Pro­por­tion of cy­ber crimes in S’pore grow­ing

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SIN­GA­PORE — Cy­ber crimes nearly dou­bled in pro­por­tion be­tween 2014 and last year, ris­ing from 7.9 per cent to 13.7 per cent of all crimes, ac­cord­ing to the in­au­gu­ral Sin­ga­pore Cy­ber Land­scape re­port re­leased yes­ter­day.

The re­port by the Cy­ber Se­cu­rity Agency of Sin­ga­pore (CSA) found that more than eight in 10 cy­ber crimes (83 per cent) in­volved on­line cheat­ing. This was fol­lowed by unau­tho­rised ac­cess to com­puter ma­te­rial (15 per cent) and cy­ber ex­tor­tion (2 per cent).

The au­thor­i­ties re­ceived 19 re­ports of ran­somware cases from in­di­vid­u­als and small and medium en­ter­prises (SMEs) last year, up from two cases in 2015. The fig­ures could be un­der­re­ported as com­pa­nies are re­luc­tant to let their rep­u­ta­tion take a hit, noted the agency.

Other cy­ber threats in­cluded phish­ing and de­face­ments — 2,512 phish­ing URLs were de­tected and 1,750 web­sites were de­faced last year.

Sin­ga­pore’s high level of con­nec­tiv­ity comes with a cor­re­spond­ing level of vul­ner­a­bil­ity, said CSA chief ex­ec­u­tive David Koh.

“While ad­vances in dig­i­tal tech­nol­ogy have opened up new pos­si­bil­i­ties to en­hance our lives, they have also ex­posed us to cy­ber threats that aim to cheat us, steal or al­ter our data, dis­rupt our daily busi­ness ac­tiv­i­ties, and crip­ple our crit­i­cal in­fra­struc­ture.”

Of­fences un­der the Com­puter Mis­use and Cy­ber­se­cu­rity Act soared over the past three years, from 197 cases in 2014 to 691 cases last year. Crim­i­nals tend to make use of ran­somware and hack­ing, as well as com­pro­mise on­line ac­counts, SingPass and In­ter­net bank­ing ac­counts.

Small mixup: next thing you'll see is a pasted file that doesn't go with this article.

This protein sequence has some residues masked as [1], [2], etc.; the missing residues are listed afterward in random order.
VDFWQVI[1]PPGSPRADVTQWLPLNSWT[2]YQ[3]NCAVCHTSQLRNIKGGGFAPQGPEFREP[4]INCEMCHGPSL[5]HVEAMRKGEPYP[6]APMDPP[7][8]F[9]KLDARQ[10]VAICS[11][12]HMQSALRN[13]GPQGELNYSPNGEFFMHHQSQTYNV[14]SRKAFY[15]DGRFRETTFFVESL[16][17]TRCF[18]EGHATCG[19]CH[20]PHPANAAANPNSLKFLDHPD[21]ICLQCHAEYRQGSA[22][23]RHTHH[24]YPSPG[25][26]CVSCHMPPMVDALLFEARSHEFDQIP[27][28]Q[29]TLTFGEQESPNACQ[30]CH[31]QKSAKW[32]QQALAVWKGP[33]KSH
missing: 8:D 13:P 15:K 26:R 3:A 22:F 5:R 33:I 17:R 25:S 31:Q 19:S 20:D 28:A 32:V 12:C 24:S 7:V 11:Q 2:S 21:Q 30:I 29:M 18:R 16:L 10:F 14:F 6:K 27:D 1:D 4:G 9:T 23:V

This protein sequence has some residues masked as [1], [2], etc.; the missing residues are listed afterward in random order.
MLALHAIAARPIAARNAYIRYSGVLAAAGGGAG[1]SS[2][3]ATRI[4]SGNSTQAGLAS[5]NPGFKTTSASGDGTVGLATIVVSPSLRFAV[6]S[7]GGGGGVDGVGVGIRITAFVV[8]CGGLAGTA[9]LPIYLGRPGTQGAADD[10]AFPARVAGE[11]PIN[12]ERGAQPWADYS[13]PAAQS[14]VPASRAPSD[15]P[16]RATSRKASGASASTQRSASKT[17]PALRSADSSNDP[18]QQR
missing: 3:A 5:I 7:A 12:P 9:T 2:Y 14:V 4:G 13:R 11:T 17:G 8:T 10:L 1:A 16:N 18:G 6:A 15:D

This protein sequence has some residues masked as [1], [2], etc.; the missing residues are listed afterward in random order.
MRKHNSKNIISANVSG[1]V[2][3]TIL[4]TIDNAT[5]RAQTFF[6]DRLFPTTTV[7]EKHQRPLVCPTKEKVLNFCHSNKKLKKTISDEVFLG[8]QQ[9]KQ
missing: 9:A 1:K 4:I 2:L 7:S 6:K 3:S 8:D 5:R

Cy­ber crim­i­nals will con­tinue to adopt “more so­phis­ti­cated so­cial en­gi­neer­ing tech­niques to lure their vic­tims”, said the CSA.

Vic­tims of web­site de­face­ments tend to be SMEs. One in 10 de­faced web­sites were hosted on an out­dated op­er­at­ing sys­tem, such as Win­dows Server 2003. Web­sites for bank­ing and fi­nan­cial ser­vices were the most com­monly spoofed here, form­ing 31 per cent of phish­ing web­sites found last year.

Elec­tronic pay­ments plat­form PayPal and file-host­ing ser­vices such as Drop­box and Google Drive were pop­u­lar tar­gets, and gov­ern­ment bod­ies such as the Min­istry of Man­power and the Im­mi­gra­tion and Check­points Author­ity were not spared.

The CSA said at­tack­ers sought per­sonal data, such as pass­port num­bers, that could be traded in un­der­ground mar­kets.

The In­ter­net Surf­ing Sepa­ra­tion pol­icy, an­nounced in June last year, would help se­cure the in­fo­comm tech­nol­ogy en­vi­ron­ment for pub­lic agen­cies.

By cut­ting off In­ter­net ac­cess on work com­put­ers, cy­ber at­tack­ers will not be able to gain re­mote ac­cess to the Gov­ern­ment’s net­work and ex­tract data as eas­ily, said the CSA.

The re­port also stated that around two in five se­cu­rity in­ci­dents (43 per cent) that in­di­vid­u­als and SMEs flagged to the au­thor­i­ties in­volved phish­ing. Cy­ber crim­i­nals may at­tack SMEs as a means of get­ting to larger cor­po­ra­tions, said the CSA.

Busi­ness email scams were one of the top cy­ber threats that SMEs faced last year, with mil­lions of dol­lars lost through phish­ing scams, where hack­ers im­per­son­ated com­pany ex­ec­u­tives or busi­ness part­ners via email, said the agency.

Over 60 com­mand and con­trol servers were de­tected in Sin­ga­pore’s cy­ber space last year. Hack­ers use these servers to com­mu­ni­cate with mal­ware-in­fected de­vices and carry out ma­li­cious at­tacks such as data theft, email spam cam­paigns and DDoS (Dis­trib­uted De­nial of Ser­vice) at­tacks.

A DDoS at­tack in­volves flood­ing a sys­tem with data, caus­ing dis­rup­tion to busi­ness op­er­a­tions or dis­tract­ing vic­tims from on­go­ing cy­ber crimes.

Sin­ga­pore saw a spike in DDoS ex­tor­tion threats last year, with sev­eral un­named or­gan­i­sa­tions re­ceiv­ing emails from hack­ers de­mand­ing pay­ment in lieu of launch­ing such at­tacks. VA­LERIE KOH

Photo: REUtERS

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